But that's exactly what displeases activists like Jean-Claude Futhazar, secretary general at local environmental association Srepen.

"We should source all of our biomass locally; importing it only causes additional CO2 pollution. And we will be energetically dependent on other countries," he told DW.

"Plus, buying all the wood pellets on Reunion Island would create local jobs," he opined.

Reunion Island's government is indeed aiming to become energetically independent but only by the end of 2030. That's too late, says Futhazar.

The trained engineer thinks the government plans are also falling short in other areas such as transport.

"Almost all of our transport is based on fossil fuels and the number of inhabitants and cars keeps increasing," he explained.

Reunion Island currently has no functioning train line, public buses are little used.

Futhazar thinks the government should build an island-wide rail network to bring down exhaust pollution, but he knows that could take decades.

Could electric cars be the solution?

"That's why we should bank on electric cars and set up a well-functioning network of charging stations," Futhazar, himself owner of an electric car, said. So far though, the government does not have plans to massively boost the island's charging station network. It says electricity is still too expensive to make these cars worthwhile.

Futhazar's electric car is just one part of his sustainable lifestyle. Everything in his house, built 200 meters up in the mountains a few years back, is geared up for it.

He produces his electricity through photovoltaic (PV) panels on the roof. Huge doors create ventilation and supersede air conditioning all of which lowers his energy consumption — from 9,000 kWh in his old house at the coast beforehand to now 3,200 kWh per year. Futhazar now even sells some electricity back to the grid. Huge turtles in an enclosure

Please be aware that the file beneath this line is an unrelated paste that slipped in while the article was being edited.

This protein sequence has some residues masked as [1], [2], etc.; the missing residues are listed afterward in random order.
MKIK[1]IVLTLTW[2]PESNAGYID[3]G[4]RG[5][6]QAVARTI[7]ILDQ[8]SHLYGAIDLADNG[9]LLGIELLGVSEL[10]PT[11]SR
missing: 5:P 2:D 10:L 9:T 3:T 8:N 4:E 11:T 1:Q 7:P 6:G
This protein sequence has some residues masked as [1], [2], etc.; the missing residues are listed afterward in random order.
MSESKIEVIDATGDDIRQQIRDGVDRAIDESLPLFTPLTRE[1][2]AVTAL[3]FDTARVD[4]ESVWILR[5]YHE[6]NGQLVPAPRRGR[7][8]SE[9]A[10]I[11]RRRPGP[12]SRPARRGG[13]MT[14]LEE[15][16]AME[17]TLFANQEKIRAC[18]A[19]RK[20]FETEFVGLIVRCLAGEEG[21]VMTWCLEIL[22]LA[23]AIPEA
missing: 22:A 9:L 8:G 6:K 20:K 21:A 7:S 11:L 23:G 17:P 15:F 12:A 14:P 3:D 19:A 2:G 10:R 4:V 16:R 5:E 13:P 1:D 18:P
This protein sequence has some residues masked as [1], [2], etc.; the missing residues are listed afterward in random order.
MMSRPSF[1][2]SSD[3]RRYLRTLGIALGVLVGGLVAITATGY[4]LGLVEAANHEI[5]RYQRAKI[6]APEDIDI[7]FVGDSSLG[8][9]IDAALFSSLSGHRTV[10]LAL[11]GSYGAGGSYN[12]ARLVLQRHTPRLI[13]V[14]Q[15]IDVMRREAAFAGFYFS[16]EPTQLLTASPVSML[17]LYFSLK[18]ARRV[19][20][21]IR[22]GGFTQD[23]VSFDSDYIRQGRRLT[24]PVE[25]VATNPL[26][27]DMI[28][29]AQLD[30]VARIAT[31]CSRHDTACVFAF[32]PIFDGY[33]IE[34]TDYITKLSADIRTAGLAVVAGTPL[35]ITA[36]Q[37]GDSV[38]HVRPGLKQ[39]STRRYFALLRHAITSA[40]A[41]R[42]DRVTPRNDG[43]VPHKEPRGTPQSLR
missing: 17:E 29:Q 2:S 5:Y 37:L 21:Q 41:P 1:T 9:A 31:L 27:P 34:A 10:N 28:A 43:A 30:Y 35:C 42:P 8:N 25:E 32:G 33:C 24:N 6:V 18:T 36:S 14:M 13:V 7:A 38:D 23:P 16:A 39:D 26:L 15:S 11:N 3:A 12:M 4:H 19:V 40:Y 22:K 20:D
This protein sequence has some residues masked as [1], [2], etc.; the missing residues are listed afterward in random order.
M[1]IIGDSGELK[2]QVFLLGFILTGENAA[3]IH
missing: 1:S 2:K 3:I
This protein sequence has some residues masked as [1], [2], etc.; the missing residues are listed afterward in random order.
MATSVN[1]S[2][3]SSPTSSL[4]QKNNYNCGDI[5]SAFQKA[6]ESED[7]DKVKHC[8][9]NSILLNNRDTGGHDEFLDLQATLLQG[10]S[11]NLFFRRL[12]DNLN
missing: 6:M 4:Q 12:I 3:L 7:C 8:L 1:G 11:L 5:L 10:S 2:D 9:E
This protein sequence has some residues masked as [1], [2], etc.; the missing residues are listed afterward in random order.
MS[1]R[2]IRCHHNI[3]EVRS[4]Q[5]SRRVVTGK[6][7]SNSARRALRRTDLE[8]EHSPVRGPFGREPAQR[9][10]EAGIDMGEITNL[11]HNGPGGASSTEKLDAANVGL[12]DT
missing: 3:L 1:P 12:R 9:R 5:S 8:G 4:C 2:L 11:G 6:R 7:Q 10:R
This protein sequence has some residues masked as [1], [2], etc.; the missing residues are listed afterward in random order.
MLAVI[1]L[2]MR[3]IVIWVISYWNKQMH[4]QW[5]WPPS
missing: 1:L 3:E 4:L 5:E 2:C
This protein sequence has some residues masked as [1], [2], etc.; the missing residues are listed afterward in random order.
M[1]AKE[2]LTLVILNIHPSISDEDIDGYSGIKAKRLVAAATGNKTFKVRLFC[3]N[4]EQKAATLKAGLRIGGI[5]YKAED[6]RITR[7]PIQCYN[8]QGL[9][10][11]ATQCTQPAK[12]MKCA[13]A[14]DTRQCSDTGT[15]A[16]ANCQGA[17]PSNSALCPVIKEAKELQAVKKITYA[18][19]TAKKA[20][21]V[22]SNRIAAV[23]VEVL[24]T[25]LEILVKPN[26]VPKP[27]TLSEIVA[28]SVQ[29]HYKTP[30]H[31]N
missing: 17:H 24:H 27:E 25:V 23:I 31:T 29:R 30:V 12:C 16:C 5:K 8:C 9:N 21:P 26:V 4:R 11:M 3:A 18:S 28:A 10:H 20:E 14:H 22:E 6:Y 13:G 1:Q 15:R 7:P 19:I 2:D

A dozen huge turtles in an enclosure are eating Jean-Claude Furthazar's leftover food Solar energy is part of the plan

His garden yields most of the fruits and vegetables he eats. A dozen huge turtles in an enclosure eat his leftover food.

"I wanted to construct a sustainable house — after all, we have to leave the Earth behind to our children in an acceptable state," said Futhazar.

He thinks the government should incite more people to go down the same route, at least when it comes to the electricity production.

"At least 60% of the houses on Reunion are isolated houses. If all of them were equipped with PV panels, that could cover half of our island's electricity needs," he stated.

The government has indeed included solar energy in its transition plan, but in the form of large projects.

Paris-based Akuo Energy is already contributing to the solar plan. The energy producer has completed 11 photovoltaic projects on the island with a total capacity of 34 MW, at least another 30 MW are in the pipeline.

One of those already built is the 9-MW project Les Cedres in the south of the island.

"Our park combines PV panels with organic farming. Plus, a battery system stores the electricity during the day to feed it into the grid in the evening at peak times," Akuo Energy's general director for the Indian Ocean, Xavier Ducret, told DW while walking along the lines of solar panels on a recent Thursday morning.

A team of farmers was busy attending the site's various types of fruits and vegetables growing beneath the panels.

"I think we'll need to rely on such combined uses of soil — our island doesn't have much space, as huge stretches are UNESCO World Heritage sites and under protection and farming also needs space," Ducret said.